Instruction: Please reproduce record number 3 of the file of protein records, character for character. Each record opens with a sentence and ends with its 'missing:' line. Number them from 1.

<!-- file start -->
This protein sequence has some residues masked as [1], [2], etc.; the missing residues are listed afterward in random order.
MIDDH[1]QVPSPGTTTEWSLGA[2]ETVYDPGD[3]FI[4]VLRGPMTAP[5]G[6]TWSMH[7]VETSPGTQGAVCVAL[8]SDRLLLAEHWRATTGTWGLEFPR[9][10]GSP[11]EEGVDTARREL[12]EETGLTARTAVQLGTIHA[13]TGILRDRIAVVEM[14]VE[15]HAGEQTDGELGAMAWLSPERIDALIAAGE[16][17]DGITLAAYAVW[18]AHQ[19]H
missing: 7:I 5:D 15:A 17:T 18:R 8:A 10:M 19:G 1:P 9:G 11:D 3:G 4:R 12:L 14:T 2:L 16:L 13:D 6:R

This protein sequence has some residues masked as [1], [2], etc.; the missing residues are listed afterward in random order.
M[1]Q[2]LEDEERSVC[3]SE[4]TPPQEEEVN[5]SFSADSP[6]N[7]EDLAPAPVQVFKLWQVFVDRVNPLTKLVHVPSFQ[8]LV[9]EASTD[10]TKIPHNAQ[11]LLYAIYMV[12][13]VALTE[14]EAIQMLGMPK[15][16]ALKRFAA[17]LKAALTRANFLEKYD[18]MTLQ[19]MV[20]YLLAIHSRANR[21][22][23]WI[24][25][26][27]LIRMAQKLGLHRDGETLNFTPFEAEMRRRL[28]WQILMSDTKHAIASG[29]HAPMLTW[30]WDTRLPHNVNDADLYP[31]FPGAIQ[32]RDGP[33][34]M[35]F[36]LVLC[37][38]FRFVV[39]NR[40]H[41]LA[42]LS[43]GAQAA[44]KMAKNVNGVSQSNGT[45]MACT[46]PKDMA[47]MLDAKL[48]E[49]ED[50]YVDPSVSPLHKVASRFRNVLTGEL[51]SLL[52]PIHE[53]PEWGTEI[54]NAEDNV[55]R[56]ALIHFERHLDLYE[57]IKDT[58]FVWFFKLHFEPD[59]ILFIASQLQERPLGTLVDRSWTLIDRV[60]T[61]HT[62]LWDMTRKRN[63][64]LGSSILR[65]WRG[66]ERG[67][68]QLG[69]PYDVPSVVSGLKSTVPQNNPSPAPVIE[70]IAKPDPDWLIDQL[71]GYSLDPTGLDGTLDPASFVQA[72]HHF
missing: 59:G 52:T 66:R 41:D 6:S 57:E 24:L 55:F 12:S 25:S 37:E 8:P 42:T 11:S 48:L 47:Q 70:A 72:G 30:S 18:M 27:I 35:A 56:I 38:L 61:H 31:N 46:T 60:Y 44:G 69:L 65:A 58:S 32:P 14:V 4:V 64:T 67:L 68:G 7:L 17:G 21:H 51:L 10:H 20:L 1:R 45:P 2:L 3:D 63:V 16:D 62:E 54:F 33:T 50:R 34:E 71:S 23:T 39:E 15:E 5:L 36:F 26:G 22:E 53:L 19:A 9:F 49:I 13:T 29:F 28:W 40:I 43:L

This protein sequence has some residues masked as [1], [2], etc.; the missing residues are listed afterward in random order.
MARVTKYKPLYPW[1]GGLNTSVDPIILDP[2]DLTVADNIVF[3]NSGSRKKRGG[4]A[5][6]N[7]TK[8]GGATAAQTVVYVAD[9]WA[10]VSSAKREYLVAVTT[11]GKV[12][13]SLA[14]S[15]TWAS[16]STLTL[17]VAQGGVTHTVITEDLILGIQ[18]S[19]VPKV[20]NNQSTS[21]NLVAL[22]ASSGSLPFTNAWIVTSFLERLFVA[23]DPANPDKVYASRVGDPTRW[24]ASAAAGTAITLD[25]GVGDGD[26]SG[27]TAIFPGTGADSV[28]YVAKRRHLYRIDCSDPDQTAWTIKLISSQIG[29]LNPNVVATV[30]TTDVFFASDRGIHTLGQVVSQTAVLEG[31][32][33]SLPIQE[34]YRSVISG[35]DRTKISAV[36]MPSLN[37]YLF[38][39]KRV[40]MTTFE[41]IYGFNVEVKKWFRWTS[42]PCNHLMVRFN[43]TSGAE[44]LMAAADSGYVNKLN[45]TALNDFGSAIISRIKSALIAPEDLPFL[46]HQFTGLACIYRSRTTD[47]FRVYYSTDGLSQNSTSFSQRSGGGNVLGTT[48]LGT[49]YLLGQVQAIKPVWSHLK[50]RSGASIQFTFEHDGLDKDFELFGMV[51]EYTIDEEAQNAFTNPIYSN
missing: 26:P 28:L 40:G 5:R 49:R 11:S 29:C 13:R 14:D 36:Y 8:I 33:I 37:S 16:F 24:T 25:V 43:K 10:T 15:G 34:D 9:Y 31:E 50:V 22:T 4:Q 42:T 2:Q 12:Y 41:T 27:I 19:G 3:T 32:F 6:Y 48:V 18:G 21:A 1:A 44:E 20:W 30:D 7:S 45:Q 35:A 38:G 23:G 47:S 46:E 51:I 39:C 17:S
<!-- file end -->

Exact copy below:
This protein sequence has some residues masked as [1], [2], etc.; the missing residues are listed afterward in random order.
MARVTKYKPLYPW[1]GGLNTSVDPIILDP[2]DLTVADNIVF[3]NSGSRKKRGG[4]A[5][6]N[7]TK[8]GGATAAQTVVYVAD[9]WA[10]VSSAKREYLVAVTT[11]GKV[12][13]SLA[14]S[15]TWAS[16]STLTL[17]VAQGGVTHTVITEDLILGIQ[18]S[19]VPKV[20]NNQSTS[21]NLVAL[22]ASSGSLPFTNAWIVTSFLERLFVA[23]DPANPDKVYASRVGDPTRW[24]ASAAAGTAITLD[25]GVGDGD[26]SG[27]TAIFPGTGADSV[28]YVAKRRHLYRIDCSDPDQTAWTIKLISSQIG[29]LNPNVVATV[30]TTDVFFASDRGIHTLGQVVSQTAVLEG[31][32][33]SLPIQE[34]YRSVISG[35]DRTKISAV[36]MPSLN[37]YLF[38][39]KRV[40]MTTFE[41]IYGFNVEVKKWFRWTS[42]PCNHLMVRFN[43]TSGAE[44]LMAAADSGYVNKLN[45]TALNDFGSAIISRIKSALIAPEDLPFL[46]HQFTGLACIYRSRTTD[47]FRVYYSTDGLSQNSTSFSQRSGGGNVLGTT[48]LGT[49]YLLGQVQAIKPVWSHLK[50]RSGASIQFTFEHDGLDKDFELFGMV[51]EYTIDEEAQNAFTNPIYSN
missing: 26:P 28:L 40:G 5:R 49:R 11:S 29:C 13:R 14:D 36:Y 8:I 33:I 37:S 16:F 24:T 25:V 43:K 10:T 15:G 34:D 9:Y 31:E 50:V 22:T 4:Q 42:T 2:Q 12:Y 41:T 27:I 19:G 3:T 32:F 6:Y 48:V 18:G 21:A 1:A 44:E 20:W 30:D 7:S 45:Q 35:A 38:G 23:G 47:S 46:E 51:I 39:C 17:S